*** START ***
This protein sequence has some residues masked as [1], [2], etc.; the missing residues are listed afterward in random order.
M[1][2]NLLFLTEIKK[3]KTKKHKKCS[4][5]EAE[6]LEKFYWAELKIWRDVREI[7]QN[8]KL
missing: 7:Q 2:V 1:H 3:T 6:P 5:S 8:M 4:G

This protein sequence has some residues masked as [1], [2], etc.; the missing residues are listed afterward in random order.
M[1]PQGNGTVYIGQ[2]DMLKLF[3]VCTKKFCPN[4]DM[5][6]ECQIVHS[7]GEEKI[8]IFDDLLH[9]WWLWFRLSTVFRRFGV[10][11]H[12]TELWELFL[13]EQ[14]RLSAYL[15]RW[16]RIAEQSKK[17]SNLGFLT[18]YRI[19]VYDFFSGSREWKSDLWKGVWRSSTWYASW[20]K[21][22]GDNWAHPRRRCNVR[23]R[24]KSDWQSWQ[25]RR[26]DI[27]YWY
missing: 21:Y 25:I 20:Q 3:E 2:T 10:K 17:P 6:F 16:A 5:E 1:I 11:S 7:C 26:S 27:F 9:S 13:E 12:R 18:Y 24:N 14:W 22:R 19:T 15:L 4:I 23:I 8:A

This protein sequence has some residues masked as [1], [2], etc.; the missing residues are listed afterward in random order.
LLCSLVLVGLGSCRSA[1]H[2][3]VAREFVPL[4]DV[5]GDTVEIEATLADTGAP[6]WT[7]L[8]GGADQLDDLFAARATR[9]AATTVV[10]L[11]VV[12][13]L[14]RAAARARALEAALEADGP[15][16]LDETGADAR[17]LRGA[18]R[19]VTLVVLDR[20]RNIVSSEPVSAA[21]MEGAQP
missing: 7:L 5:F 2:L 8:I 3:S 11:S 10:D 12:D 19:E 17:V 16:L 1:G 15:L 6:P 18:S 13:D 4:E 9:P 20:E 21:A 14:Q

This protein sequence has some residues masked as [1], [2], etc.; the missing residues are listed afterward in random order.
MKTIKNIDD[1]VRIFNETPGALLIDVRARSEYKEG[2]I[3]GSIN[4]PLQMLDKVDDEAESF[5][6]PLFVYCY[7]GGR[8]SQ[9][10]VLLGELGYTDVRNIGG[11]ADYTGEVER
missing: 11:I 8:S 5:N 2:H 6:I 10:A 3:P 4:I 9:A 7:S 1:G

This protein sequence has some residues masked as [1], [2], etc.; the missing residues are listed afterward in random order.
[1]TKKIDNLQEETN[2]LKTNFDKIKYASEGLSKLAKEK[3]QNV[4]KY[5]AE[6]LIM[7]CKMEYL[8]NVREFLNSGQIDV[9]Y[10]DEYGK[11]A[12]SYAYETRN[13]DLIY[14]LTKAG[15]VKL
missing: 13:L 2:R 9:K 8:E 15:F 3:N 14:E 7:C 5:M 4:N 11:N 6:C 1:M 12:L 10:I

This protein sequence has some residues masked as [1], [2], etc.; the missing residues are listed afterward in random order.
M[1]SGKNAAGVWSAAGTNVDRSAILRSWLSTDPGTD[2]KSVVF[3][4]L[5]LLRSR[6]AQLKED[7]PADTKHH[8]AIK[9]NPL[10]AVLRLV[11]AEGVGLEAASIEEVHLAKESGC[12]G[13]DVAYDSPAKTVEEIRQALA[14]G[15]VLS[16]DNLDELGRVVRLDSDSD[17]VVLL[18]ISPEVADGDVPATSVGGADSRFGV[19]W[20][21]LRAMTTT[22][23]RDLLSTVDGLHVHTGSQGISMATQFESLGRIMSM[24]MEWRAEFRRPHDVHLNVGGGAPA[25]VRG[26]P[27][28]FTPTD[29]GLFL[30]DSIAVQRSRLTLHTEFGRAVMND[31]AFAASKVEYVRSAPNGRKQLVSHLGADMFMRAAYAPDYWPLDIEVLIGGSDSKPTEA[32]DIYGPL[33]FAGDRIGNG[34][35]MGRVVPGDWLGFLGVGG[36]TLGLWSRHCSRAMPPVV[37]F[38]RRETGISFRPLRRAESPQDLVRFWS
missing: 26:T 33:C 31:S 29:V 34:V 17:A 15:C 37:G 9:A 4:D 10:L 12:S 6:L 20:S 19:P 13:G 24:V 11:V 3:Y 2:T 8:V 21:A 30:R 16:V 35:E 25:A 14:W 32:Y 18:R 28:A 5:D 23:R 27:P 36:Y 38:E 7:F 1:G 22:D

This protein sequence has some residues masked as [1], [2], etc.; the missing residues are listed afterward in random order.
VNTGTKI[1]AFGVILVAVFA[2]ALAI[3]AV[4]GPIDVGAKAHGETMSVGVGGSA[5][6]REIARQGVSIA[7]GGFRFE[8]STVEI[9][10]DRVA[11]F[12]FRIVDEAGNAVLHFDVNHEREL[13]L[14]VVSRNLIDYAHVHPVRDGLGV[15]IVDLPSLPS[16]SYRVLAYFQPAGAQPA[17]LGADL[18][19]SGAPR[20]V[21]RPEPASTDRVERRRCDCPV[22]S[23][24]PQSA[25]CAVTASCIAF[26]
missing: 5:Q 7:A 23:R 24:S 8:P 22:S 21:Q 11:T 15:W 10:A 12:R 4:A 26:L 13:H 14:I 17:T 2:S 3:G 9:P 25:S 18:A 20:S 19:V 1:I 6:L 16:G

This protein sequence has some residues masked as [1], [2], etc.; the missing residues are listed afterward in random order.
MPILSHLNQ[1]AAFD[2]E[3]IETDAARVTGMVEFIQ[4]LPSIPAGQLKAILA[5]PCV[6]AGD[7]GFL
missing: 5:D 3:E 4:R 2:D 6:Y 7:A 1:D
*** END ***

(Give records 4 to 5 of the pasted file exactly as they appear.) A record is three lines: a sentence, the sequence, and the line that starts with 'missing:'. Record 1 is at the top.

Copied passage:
This protein sequence has some residues masked as [1], [2], etc.; the missing residues are listed afterward in random order.
MKTIKNIDD[1]VRIFNETPGALLIDVRARSEYKEG[2]I[3]GSIN[4]PLQMLDKVDDEAESF[5][6]PLFVYCY[7]GGR[8]SQ[9][10]VLLGELGYTDVRNIGG[11]ADYTGEVER
missing: 11:I 8:S 5:N 2:H 6:I 10:A 3:P 4:I 9:A 7:S 1:G

This protein sequence has some residues masked as [1], [2], etc.; the missing residues are listed afterward in random order.
[1]TKKIDNLQEETN[2]LKTNFDKIKYASEGLSKLAKEK[3]QNV[4]KY[5]AE[6]LIM[7]CKMEYL[8]NVREFLNSGQIDV[9]Y[10]DEYGK[11]A[12]SYAYETRN[13]DLIY[14]LTKAG[15]VKL
missing: 13:L 2:R 9:K 8:E 15:F 3:N 14:E 7:C 5:M 4:N 11:N 6:C 1:M 12:L 10:I